The pairs of blades 29 and 30 of the switch pole 27 are separated from each other by the distance between successive terminal pins 19-21, and are located symmetrically relative to the plane of the fixed contacts 19a-21a and at the same level thereof so that when the switch button 24 is shifted to the left from a central position to an operated position the switch blades 29 and 30 will slidably embrace the fixed contacts 19a and 20a and when the button 24 is shifted to the right will slidably embrace respectively the fixed contacts 20a and 21a, thereby providing a double-throw action. Since each engagement of the blades with a fixed contact is an embracing one with a dual contact, the switch is rendered immune to shock and vibration, and is provided with a high current-carrying capacity and with a low contact resistance.

The switch-pole holder 23 is detented in its operated positions as well as in an intermediate open position by two integral resilient arms 31 and 32 formed in the molding of the holder at opposite ends and preferably also at opposite sides thereof (FIG. 4). These detent arms have rounded cam portions 31a and 32a at their ends which slide against the side walls 17 of the respective cavity. In each of these side walls there are three notches 33, 34 and 35 spaced by one-half the distance between the successive terminal pins 19-21 so that the detent arms will engage the outer notches when the switch is in its closed positions and will engage the central groove 34 when the switch is in an intermediate open position.

Whenever it is desired to operate two or more of the single-pole switches in unison, a channel-shaped bridge 36 (dottedly shown) may be pressed over the respective buttons 24 either for manual operation or by mechanical means as through a link 37 pivoted to the bridge 36.

By way of illustrative example, an 8-pole switch of the present construction will have an over-all length of 1 inch (2.54 cm), a width of 0.660 inch (1.67 cm), and a height of 0.350 inch(0.89 cm), not including the length of the terminal pins which themselves may typically be 3/16 inch (0.475 cm). The spacing between the terminal pins of each single-pole switch is 0.150 inch (0.381 cm), and the spacing between the terminal pins of adjacent switches is 0.100 inch (0.254 cm). The switches have been measured to have a contact resistance of less than 50 milliohms, a dielectric withstanding voltage of 1000 VRMS, and an insulation resistance greater than 10 thousand megohms. The force required to shift the contact button from its detented positions is approximately 1 ounce (28.4 grams). These measured specifications render the switch highly useful in the compact printed circuit field.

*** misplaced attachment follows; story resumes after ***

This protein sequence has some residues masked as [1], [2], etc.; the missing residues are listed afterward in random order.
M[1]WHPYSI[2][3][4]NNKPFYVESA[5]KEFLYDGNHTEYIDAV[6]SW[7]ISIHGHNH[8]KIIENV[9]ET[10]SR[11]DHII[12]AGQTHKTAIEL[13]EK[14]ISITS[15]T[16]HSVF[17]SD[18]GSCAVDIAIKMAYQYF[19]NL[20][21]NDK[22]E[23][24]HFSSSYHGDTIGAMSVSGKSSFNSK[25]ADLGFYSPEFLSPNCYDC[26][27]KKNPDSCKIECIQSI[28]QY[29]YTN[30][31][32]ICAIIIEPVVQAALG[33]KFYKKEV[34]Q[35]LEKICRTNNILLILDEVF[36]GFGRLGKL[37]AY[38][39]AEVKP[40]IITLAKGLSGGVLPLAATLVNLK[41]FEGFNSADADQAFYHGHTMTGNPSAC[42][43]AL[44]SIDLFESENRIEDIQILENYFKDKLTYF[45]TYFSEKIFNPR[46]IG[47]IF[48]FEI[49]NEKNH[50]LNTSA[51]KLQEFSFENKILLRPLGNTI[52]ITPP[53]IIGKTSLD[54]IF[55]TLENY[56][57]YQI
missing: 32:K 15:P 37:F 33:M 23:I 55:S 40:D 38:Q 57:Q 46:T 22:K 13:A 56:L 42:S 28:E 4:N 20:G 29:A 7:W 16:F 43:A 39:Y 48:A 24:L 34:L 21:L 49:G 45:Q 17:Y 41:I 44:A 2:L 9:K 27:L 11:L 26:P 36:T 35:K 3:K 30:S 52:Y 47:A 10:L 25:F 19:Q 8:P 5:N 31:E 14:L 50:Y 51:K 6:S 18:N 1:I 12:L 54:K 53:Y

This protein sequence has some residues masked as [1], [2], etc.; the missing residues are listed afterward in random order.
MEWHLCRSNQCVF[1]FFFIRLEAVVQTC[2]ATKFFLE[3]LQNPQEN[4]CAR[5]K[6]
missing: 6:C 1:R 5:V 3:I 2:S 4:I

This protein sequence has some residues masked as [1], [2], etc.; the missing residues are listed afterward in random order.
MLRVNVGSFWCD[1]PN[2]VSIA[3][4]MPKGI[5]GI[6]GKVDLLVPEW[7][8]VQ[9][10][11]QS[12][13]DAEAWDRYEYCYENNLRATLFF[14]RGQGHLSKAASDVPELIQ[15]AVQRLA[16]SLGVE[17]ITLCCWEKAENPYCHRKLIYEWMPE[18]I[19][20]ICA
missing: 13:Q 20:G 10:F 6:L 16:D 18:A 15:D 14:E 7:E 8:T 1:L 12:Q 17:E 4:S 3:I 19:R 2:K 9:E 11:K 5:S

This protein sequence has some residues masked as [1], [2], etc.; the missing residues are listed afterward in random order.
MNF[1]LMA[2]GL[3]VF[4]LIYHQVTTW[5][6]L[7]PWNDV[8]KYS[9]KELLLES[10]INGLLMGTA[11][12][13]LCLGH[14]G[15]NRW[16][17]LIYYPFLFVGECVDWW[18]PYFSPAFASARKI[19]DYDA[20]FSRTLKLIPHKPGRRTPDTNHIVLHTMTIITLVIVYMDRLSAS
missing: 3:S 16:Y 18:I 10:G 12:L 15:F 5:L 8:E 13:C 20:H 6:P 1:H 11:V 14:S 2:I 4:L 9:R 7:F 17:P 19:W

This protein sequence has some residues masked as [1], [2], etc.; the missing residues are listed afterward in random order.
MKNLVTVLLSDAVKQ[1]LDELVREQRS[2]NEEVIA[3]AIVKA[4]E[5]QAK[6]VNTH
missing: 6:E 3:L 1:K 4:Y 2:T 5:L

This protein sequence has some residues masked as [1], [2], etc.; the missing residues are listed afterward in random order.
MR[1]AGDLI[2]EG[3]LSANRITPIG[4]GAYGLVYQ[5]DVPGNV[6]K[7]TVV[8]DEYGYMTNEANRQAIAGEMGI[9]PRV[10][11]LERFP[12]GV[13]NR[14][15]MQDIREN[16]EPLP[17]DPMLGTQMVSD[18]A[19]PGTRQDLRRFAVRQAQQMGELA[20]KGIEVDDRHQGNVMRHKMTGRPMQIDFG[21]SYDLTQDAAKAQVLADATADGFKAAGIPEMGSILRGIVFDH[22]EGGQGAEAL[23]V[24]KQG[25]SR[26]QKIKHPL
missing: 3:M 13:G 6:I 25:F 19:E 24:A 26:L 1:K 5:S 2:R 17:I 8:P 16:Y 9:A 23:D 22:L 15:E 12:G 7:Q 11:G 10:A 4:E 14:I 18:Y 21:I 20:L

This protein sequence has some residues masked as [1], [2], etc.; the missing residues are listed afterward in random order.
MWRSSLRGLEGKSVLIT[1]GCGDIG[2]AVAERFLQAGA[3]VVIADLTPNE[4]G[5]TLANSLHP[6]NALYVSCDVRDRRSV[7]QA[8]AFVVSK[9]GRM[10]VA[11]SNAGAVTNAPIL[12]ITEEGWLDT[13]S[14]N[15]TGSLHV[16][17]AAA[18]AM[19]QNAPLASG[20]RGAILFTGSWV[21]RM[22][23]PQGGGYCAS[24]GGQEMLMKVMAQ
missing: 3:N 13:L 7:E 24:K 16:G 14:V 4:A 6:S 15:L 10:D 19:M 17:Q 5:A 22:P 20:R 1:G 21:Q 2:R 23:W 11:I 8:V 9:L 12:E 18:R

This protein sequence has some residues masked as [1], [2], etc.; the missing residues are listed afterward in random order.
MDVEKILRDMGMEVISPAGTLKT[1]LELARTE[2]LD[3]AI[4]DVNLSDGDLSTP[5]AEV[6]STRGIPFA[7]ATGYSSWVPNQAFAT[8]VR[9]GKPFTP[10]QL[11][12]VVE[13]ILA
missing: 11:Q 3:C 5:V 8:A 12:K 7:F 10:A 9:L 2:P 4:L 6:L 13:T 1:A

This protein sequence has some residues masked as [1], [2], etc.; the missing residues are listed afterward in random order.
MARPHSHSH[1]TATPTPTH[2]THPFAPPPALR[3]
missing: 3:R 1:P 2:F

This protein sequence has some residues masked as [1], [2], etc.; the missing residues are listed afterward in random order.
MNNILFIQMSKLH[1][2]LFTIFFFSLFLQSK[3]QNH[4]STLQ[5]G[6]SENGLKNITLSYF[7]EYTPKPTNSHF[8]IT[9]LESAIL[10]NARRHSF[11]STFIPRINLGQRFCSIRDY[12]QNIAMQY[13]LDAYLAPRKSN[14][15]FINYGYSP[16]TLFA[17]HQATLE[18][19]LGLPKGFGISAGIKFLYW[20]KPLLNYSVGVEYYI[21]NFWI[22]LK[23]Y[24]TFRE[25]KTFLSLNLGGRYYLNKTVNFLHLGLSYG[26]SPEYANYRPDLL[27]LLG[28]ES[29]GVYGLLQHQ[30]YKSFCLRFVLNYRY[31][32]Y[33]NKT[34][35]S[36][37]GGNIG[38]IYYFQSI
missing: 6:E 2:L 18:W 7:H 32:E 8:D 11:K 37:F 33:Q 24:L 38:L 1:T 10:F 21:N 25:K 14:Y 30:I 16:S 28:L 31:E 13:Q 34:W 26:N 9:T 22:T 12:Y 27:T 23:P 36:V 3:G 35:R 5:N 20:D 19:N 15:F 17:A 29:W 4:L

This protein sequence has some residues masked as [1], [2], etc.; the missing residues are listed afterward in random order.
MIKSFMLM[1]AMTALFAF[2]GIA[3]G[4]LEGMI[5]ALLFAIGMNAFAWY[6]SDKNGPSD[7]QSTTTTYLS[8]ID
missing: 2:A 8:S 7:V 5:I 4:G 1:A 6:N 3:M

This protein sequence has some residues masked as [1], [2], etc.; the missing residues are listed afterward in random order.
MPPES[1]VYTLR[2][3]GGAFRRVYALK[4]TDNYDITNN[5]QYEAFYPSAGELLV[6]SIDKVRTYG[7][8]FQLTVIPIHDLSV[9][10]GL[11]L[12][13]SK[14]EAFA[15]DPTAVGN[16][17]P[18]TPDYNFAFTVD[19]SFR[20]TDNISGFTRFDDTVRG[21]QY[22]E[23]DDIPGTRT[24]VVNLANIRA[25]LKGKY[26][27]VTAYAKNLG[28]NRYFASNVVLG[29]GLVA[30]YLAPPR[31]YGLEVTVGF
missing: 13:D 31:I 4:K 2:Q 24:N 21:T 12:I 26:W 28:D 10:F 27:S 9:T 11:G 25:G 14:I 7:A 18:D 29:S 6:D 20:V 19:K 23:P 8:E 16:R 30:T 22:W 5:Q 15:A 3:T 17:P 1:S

The embodiment of my invention herein particularly shown and described is intended to be illustrative and not necessarily limitative of my invention since the same is subject to changes and modifications without departure from the scope of my invention, which I endeavor to express according to the following claims.

Patent Citations
Cited PatentFiling datePublication dateApplicantTitle
US3485966 *Oct 2, 1968Dec 23, 1969SwitchcraftSlide switch
US3502825 *Sep 4, 1968Mar 24, 1970SwitchcraftElectrical slide switch
US3643042 *Jun 16, 1970Feb 15, 1972Siemens AgSlide switch with improved resilient, self-biasing contact
US3735059 *Nov 16, 1971May 22, 1973Ebe GmbhSliding switch assembly with spring-biased contact and multi-sectional housing
US3757060 *Jun 12, 1972Sep 4, 1973Union CorpIn extreme position slide switch assembly with auxiliary switch deactivated by controller
US3818169 *Mar 12, 1973Jun 18, 1974GrayhillPush button switch
US3912887 *Jul 9, 1974Oct 14, 1975Siemens AgMiniature slide switch with split housing and detent structure
Referenced by
Citing PatentFiling datePublication dateApplicantTitle
US4029914 *Apr 14, 1976Jun 14, 1977A P Products IncorporatedMultiple switch mechanism
US4029917 *Jun 21, 1976Jun 14, 1977A P Products IncorporatedMolded multiple switch mechanism
US4122317 *Apr 13, 1977Oct 24, 1978Alps Electric Co., Ltd.Multi-circuit switch
US4311885 *Aug 27, 1980Jan 19, 1982Amf IncorporatedSnap action slide switch
US4322588 *Apr 4, 1980Mar 30, 1982Umc Industries, Inc.Slide selector switch device
US4324957 *Aug 18, 1980Apr 13, 1982Stackpole Components CompanySlide switch
US4392031 *Dec 31, 1981Jul 5, 1983Bell Telephone Laboratories, IncorporatedMiniature electrical switch
US4400598 *Sep 2, 1980Aug 23, 1983Itt Industries, Inc.Slider switch
US4454391 *Sep 29, 1982Jun 12, 1984Amp IncorporatedLow profile DIP switch
US4503295 *Apr 30, 1984Mar 5, 1985Telsco Industries, Inc.Sprinkler controller
US4529851 *Jun 30, 1983Jul 16, 1985Cts CorporationMachine insertable miniature dip switch
US6333479 *Jan 4, 2001Dec 25, 2001Chi-Long TaiDual in-line type finger-actuated switch
US6727444 *Jan 13, 2003Apr 27, 2004Arlo H. T. LinSwitch for tool
US7339131 *Aug 14, 2006Mar 4, 2008Matsushita Electric Industrial Co., Ltd.Slide switch apparatus
US20050250352 *Sep 15, 2003Nov 10, 2005Philippe MaugarsConnector for chip-card
US20070074966 *Aug 14, 2006Apr 5, 2007Matsushita Electric Industrial Co., Ltd.Slide switch apparatus
CN102386038A *Aug 31, 2011Mar 21, 2012安普泰科电子韩国有限公司Mode switch for vehicle
EP0070628A2 *Jun 23, 1982Jan 26, 1983THORN EMI Instruments LimitedSwitch actuator mechanism
EP0070628A3 *Jun 23, 1982Apr 3, 1985THORN EMI Instruments LimitedSwitch actuator mechanism
U.S. Classification200/16.00D
International ClassificationH01H15/00
Cooperative ClassificationH01H15/005
European ClassificationH01H15/00D
Legal Events
Jun 4, 1982ASAssignment
Effective date: 19810603
Effective date: 19810603
Aug 2, 1982ASAssignment
Effective date: 19820528
Effective date: 19820528